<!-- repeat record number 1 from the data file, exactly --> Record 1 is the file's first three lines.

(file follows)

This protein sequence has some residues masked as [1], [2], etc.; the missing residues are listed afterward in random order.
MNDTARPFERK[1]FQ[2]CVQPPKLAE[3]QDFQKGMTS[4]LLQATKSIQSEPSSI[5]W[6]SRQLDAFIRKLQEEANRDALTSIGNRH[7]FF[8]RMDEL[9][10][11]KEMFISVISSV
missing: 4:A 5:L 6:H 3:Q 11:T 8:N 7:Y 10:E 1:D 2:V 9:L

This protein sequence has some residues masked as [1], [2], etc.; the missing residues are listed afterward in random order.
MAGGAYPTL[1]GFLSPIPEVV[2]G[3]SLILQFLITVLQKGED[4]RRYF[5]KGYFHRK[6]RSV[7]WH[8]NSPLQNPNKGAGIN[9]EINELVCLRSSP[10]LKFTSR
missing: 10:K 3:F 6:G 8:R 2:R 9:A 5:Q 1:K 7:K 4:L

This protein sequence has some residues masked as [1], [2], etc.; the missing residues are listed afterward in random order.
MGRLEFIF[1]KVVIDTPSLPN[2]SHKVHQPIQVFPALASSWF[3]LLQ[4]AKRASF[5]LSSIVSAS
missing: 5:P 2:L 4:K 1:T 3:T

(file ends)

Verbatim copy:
This protein sequence has some residues masked as [1], [2], etc.; the missing residues are listed afterward in random order.
MNDTARPFERK[1]FQ[2]CVQPPKLAE[3]QDFQKGMTS[4]LLQATKSIQSEPSSI[5]W[6]SRQLDAFIRKLQEEANRDALTSIGNRH[7]FF[8]RMDEL[9][10][11]KEMFISVISSV
missing: 4:A 5:L 6:H 3:Q 11:T 8:N 7:Y 10:E 1:D 2:V 9:L